“Oh, no. Go ahead — I need to hear it,” I interrupted. It was my second day of walking and both the temperature and humidity were high. The sweat was pouring down my red face. I left the socks and a baseball hat at a bus stop in a small country village. It wasn’t much to leave behind, but it was a beginning. Eventually I would mail fourteen copies of my Camino book forward to Burgos, Spain. I carried the books so I could donate them, one at a time to albergues along the way. But since my book was a spiritual and walking guide for the last weeks of the walk, I really didn’t want to leave them until I got closer to the endpoint.

I met Zuzana the following day, and when she mentioned that she had lost her socks, I shot a “look” to Soren. Later Soren, who planned to cross the Pyrénées at Somport, turned west and bid us goodbye. Zuzanna and I continued our walk north-ish along the foothills of the Pyrénées. It was the beginning of a beautiful friendship.

Solo travel opens up possibilities for uncommon friendships. I would never guess that a young girl in the prime of her life would ever want to be friends with me, a sixty-year-old woman. Yet the Camino brings together people who have something special to share with each other.20150511_112900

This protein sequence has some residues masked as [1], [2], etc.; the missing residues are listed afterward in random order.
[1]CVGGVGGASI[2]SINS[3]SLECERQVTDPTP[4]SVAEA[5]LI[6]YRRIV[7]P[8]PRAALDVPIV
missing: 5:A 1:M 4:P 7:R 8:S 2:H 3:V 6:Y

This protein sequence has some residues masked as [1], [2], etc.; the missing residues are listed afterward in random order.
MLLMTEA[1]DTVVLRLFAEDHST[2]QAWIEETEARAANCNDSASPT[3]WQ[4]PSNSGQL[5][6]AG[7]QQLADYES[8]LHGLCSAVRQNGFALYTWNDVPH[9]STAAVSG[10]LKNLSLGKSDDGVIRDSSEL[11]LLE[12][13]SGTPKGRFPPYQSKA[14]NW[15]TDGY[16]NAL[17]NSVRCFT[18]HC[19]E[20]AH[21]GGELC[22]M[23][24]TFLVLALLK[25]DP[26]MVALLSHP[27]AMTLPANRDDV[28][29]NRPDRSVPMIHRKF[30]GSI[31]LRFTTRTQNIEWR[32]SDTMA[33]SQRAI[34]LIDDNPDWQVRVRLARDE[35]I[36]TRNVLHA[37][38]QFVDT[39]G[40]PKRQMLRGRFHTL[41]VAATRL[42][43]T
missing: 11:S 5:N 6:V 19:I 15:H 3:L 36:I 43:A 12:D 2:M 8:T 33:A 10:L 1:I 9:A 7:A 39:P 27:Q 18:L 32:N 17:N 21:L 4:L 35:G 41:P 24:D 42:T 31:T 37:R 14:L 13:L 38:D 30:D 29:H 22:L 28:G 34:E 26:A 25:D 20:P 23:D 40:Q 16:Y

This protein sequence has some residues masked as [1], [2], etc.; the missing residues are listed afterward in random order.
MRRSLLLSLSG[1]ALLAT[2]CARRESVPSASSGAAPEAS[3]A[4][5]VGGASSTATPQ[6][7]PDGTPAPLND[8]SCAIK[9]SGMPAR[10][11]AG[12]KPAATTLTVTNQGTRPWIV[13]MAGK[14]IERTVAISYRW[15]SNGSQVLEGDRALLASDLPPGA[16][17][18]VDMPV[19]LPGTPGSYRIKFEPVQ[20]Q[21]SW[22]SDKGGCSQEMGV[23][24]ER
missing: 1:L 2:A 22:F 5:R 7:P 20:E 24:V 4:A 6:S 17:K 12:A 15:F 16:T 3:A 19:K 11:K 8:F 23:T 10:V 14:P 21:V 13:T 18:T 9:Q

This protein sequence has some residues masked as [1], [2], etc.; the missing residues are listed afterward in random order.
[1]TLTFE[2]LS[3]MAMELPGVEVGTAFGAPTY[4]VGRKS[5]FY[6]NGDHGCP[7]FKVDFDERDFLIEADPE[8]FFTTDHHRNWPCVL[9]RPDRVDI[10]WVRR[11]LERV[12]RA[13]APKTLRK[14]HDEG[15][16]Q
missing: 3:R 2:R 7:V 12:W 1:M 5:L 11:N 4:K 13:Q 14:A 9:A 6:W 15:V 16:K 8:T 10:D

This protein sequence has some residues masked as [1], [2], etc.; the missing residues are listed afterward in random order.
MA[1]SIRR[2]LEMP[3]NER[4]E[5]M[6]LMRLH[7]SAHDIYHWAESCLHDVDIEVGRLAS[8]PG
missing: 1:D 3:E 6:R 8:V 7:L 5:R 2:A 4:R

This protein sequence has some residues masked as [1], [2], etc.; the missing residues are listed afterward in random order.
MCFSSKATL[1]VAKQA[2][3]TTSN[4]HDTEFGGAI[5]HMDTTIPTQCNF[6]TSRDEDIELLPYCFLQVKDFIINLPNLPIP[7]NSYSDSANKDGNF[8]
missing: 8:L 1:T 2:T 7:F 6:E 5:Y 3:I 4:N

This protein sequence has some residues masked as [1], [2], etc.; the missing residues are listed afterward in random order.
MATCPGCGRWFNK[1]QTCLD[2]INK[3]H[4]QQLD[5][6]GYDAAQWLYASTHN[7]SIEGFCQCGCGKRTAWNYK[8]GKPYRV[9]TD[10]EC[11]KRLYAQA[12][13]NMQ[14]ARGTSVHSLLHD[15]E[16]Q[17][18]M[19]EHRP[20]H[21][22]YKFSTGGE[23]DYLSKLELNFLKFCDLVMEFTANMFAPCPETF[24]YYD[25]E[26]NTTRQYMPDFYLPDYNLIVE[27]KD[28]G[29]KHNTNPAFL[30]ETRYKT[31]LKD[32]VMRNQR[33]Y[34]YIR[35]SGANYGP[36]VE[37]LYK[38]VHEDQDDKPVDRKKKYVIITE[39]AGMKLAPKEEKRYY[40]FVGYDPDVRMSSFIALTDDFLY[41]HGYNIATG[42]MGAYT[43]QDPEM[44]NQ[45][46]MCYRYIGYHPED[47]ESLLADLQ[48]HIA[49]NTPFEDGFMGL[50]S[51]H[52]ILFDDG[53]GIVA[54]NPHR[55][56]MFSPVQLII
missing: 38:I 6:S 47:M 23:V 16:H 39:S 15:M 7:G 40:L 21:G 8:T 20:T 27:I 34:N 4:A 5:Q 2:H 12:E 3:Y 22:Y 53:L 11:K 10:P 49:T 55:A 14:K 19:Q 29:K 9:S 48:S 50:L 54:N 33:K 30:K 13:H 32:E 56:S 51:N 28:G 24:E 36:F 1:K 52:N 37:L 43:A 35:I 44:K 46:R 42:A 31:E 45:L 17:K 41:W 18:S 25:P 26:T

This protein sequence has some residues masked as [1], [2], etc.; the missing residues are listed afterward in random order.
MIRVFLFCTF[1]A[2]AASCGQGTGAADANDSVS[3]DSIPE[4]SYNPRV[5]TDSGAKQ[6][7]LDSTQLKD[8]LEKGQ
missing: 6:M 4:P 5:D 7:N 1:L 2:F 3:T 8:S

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Stacey Wittig is a travel writer who is currently working on her second book, Spiritual & Walking Guide: Lourdes to St Jean Pied de Port. Order her first book, Spiritual & Walking Guide: Leon to Santiago on Amazon.

Ionut Preda: Inspiration on Camino de Santiago

Ionut Preda dripped a blood red drop of hot wax onto my pilgrim credential and then quickly pressed a metal sealer into the congealing liquid. His seal left the impression of two bare footprints on the passport-like credential that I carried with me during this 500-mile trek across northern Spain. This flimsy piece of folded paper proved that I was a pilgrim and allowed me overnight access to albergues or pilgrim accommodations. It was stamped and dated by albergue hosts to ensure that I didn’t sojourn too long in one town and overstay my pilgrim status. The credential was also proof that I had actually been to these places along the route so I could earn a Compostela from the Catholic Church at the endpoint, Santiago de Compostela, the resting place of the bones of St. James the Greater.Credential

“I love looking at my credential,” Robert from Holland had explained earlier. “I can tell you a story an hour long about each one of these stamps. It is such a good way to remember my journey.” And so pilgrims like Robert and me collected stamps or sellos from restaurants, churches and wayside attractions like the one we were at now. Sometimes you had to pay an entrance fee to get the imprint from a rubber stamp, like at the cathedral in Leon. Other times you needed to be a paying customer to receive a stamp as at the bar at Orison.